In the third instalment of SA Rugby magazine’s series on black rugby legends, GARY BOSHOFF looks back on the career of former Saru lock and captain Salie Fredericks.
Salie ‘Lippe’ Fredericks was born in District Six, Cape Town, and grew up with four brothers and five sisters in a two-roomed house. They were a poor but proud family. His father, Ismail, worked for the local council and was a member of the Hamediehs Rugby Club. Salie didn’t play rugby at primary and high school, but soccer and cricket.
Fredericks started his rugby career as a flyhalf playing in the streets of District Six. It was only later, under the tutelage of Gus Jacobs, a local athletics coach from Hewat College in Athlone, that Fredericks honed his special running skills. He also credits Jacobs for teaching him the importance of fitness, flexibility, breathing and speed in rugby. Fredericks believes these skills and abilities ultimately gave him the edge over his peers and teammates.
I enquire about his nickname, ‘Lippe’. ‘It isn’t because I have thick lips,’ he says with a smile. ‘I don’t, but because my lips would often be cut or swollen after a game, my teammates started calling me “Salie Lippe”. And the name stuck.’
The only time I saw Fredericks before the interview for this article, was in 1988 when Tygerberg played Western Province in the SA Cup final at the Athlone Stadium, Cape Town. I caught a glimpse of him while he was encouraging his players from the sideline (he was part of the WP Union management team).
Since that day I have learned so much more about his accomplishments on the rugby field, which over the years have become part of the folklore of non-racial sport in this country.
I also became aware of his health setbacks. When I called him to arrange our meeting I expected to hear a frail and tired old man on the other end of the line. However, the 73-year-old answered the phone in a friendly, lively manner and immediately agreed to do the interview.
The following week I travelled to Cape Town to the home of this famous rugby legend. A man who, to my embarrassment, I knew very little about.
Fredericks dominated the non-racial rugby scene for 20 years in the 1960s and ’70s. He played his first provincial game for the Western Province Union against the Eastern Province Federation at the Adcock Stadium in Port Elizabeth in 1962. He fondly recalls the great Eric Majola (father of Khaya and Mongezi) playing flyhalf for the EP side in that memorable first encounter.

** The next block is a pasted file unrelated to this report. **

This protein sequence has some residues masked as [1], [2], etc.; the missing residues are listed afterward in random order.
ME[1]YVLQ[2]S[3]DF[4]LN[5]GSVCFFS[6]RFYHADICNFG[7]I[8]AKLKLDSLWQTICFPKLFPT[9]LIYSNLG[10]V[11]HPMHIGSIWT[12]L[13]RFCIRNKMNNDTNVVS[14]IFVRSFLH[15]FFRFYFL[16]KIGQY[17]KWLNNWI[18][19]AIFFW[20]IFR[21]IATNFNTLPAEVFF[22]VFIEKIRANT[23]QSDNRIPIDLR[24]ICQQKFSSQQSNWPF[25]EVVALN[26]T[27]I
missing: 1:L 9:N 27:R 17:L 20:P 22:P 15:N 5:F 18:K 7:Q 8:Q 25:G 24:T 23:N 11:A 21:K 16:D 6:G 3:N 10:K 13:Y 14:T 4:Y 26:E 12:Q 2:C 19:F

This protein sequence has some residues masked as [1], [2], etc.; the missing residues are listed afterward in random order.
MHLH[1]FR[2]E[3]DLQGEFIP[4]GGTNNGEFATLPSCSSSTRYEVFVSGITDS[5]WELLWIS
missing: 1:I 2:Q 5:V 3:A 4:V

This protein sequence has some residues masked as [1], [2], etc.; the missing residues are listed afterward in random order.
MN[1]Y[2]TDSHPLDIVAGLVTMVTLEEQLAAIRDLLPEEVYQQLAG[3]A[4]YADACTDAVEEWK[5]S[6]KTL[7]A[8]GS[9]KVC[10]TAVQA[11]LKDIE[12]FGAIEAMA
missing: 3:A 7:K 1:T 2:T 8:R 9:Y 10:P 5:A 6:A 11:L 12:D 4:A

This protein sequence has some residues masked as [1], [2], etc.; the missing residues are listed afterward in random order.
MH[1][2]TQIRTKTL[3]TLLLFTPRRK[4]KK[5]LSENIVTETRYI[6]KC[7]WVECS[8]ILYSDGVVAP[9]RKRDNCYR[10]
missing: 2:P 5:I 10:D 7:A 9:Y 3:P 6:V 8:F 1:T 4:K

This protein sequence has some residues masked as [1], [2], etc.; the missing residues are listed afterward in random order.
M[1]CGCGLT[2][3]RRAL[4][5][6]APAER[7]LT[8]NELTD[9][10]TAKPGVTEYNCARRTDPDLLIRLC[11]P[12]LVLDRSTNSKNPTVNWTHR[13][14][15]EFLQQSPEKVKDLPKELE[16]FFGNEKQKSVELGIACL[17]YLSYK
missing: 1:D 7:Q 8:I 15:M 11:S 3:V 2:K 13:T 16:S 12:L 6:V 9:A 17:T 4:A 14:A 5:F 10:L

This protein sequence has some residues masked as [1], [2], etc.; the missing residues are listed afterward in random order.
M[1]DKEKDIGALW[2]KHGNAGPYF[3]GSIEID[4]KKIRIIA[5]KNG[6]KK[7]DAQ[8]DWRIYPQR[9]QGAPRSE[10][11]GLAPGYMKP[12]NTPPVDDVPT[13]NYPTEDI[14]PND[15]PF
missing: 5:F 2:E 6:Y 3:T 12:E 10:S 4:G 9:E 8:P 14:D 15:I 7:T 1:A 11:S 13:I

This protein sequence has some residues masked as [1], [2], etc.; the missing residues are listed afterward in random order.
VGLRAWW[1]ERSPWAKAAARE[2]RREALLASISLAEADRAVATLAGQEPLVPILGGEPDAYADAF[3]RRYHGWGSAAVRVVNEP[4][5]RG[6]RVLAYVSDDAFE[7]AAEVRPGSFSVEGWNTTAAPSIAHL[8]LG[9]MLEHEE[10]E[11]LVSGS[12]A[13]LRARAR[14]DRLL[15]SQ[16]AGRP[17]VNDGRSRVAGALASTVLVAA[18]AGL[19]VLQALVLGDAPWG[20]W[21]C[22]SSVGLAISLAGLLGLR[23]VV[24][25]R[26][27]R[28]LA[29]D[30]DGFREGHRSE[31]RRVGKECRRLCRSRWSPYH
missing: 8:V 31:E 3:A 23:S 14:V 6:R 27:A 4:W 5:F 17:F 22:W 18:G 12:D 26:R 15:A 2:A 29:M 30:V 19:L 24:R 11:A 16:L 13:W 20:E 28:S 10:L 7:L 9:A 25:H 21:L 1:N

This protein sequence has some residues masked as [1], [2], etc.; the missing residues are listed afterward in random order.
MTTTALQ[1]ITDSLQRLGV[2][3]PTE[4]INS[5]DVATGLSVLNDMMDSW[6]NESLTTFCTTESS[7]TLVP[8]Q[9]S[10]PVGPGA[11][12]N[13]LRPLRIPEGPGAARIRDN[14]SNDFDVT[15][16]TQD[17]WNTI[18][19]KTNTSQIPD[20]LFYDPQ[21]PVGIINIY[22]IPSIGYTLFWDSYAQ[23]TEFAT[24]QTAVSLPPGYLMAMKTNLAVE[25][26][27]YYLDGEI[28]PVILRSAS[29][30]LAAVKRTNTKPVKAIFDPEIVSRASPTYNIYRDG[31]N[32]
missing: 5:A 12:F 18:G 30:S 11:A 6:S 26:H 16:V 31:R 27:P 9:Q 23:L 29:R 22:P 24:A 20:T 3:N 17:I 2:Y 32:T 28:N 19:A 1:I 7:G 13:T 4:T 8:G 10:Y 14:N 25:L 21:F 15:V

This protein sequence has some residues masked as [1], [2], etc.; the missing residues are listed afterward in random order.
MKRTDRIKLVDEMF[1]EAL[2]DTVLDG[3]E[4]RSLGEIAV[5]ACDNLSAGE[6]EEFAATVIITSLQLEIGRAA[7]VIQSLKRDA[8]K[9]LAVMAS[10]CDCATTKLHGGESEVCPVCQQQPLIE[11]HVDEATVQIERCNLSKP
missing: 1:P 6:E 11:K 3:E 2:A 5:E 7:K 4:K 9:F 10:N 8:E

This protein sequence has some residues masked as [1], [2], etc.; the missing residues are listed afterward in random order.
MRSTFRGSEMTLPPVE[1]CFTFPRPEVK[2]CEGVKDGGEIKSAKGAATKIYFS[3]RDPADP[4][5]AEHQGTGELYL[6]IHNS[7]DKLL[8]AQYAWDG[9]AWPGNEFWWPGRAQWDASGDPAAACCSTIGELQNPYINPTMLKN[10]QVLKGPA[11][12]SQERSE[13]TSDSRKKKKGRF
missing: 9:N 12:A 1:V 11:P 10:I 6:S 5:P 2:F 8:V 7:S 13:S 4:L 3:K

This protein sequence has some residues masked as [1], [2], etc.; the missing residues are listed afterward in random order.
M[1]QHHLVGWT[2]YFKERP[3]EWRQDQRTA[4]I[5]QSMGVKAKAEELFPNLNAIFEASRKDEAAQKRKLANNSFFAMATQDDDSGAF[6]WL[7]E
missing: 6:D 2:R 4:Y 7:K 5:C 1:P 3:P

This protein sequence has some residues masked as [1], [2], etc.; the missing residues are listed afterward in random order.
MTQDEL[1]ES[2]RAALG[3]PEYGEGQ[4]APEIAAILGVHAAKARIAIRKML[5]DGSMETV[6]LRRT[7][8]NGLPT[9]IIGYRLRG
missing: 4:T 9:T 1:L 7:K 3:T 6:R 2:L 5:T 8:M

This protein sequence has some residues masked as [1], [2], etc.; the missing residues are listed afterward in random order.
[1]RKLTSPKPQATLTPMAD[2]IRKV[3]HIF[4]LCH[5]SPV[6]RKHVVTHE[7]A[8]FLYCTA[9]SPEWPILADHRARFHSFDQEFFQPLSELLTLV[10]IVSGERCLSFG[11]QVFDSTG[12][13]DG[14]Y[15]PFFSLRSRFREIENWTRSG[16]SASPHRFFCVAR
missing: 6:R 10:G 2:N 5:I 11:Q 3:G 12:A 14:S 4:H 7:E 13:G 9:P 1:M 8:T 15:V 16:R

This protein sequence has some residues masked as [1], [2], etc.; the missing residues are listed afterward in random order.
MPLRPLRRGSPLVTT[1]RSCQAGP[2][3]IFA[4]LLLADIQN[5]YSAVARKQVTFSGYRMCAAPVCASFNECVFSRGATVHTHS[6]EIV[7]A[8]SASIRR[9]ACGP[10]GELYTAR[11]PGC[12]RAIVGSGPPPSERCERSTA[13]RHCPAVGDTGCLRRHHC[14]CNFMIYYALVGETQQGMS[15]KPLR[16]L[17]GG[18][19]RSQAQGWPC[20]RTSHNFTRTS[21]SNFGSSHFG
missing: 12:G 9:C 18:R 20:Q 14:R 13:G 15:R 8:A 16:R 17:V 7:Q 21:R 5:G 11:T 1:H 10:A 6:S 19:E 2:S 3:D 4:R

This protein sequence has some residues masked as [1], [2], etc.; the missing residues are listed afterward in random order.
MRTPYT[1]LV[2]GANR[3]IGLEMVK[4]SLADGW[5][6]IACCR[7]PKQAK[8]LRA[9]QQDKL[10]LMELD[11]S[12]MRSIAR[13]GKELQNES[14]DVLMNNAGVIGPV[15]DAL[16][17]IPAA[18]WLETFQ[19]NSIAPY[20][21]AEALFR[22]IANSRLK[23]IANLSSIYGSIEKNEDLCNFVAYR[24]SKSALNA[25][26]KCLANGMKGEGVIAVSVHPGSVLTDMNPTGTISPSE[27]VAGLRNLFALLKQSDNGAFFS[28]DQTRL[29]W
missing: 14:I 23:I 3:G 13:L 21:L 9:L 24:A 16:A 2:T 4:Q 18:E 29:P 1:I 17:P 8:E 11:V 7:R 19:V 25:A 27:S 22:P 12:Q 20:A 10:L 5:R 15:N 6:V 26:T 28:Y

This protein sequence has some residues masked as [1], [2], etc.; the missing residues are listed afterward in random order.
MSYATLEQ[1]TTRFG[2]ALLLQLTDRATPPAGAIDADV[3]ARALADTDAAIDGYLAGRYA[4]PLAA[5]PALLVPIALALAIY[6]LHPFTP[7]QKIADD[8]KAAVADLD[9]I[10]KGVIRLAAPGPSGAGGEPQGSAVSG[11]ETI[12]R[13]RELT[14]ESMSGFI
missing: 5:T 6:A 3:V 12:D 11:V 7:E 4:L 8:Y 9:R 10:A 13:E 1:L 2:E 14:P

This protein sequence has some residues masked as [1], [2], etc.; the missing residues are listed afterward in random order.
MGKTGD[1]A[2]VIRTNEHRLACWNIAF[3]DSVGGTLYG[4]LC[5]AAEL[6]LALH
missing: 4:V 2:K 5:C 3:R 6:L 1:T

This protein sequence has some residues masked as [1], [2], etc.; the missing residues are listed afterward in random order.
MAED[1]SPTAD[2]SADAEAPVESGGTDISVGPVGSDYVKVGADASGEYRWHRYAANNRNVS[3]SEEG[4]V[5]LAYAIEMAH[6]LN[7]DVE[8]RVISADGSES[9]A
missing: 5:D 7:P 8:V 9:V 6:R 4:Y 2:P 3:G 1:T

His subsequent meteoric rise through the South African Coloured Rugby Board (SACRB) ranks resulted in him being selected for the SACRB team for the 1963 ‘Test’ against the South African African Rugby Board (Saarb) at the Adcock Stadium.
Fredericks, a man of few words, expressed himself through his rugby and over a short time managed to build a huge following among the so-called coloured and African communities of the time.
In 1967 he was appointed captain of the Western Province Union, a position he kept until he retired in 1978. ‘I retired on stage,’ he declares, meaning he was never dropped from a rugby team.
He also has the notable achievement of being appointed Saru captain the same year.
Such was his leadership and playing talent that he retained the captaincy for seven years until 1974, a unique achievement in Saru. His WP team were unbeaten from 1968 until 1974, winning the Van Riebeeck Trophy in 1967, the Rhodes Trophy in 1969 and the SA Cup for three consecutive years, from 1971-1973.
South Africa was a deeply divided country during the ’60s and ’70s. These divisions were particularly evident in rugby. One of the popular anecdotes Fredericks likes to recount was when Cuthbert Loriston, president of the South African Rugby Federation (Sarf), invited him to a meeting to discuss an offer to join the ranks of the South African Rugby Board (Sarb), of which Sarf was an affiliate.
‘I never went to that meeting,’ he says emphatically. ‘For me it was about my community, my team and the WP Union. We had to stick together to keep winning; we were like family.’
During one of Fredericks’ many visits to Port Elizabeth (where he had developed an almost cult-like following) he was introduced to Govan Mbeki, one of the Rivonia trialists, who had just been released from Robben Island.
‘Uncle Govan told me about conversations he and his fellow prisoners had about me on Robben Island. He called me his “Silent Warrior”, the man of few words who was a catalyst for unity in rugby during the apartheid years,’ he says proudly.
An international who Fredericks rates highly is Gordon Brown, the great Scottish and British Lions lock who toured South Africa in 1974. From a local perspective, he fondly recalls his rivalry with Temba Ludwaba (Kwaru), who was featured in the last issue of SA Rugby magazine. He also rates Pieter Jooste (Tygerberg), Peter Singape (Kwaru), Archie Mkele (Kwaru) and former teammate Ismail Bohardien (No 8), who played during the golden years of WP rugby (1971-1973).
LIFE AFTER RUGBY
As we talk about his glory days, Fredericks constantly tells me how blessed he has been and how great God is. He reflects on his close relationship with Allah through his spiritual leaders in the Muslim community and how this inspired and carried him throughout his life. His faith and the link to his community formed the bedrock of his physical and mental prowess as a rugby player.
The once great player is battling diabetes (he lost both his legs in 2014 because of the disease) and the after-effects of a massive stroke he suffered two years ago. This left him wheelchair-bound and reliant on his daughter Ilhaam and son Luqman.
Yet the fire that empowered him to become a fierce competitor and the spiritual connection to the Almighty are still evident in the Salie Fredericks of today. When leaving his home, it strikes me that the man I have come to know during the 90-minute interview is so much more than I have read and heard about.
Assalam-o-Alaikum, Silent Warrior.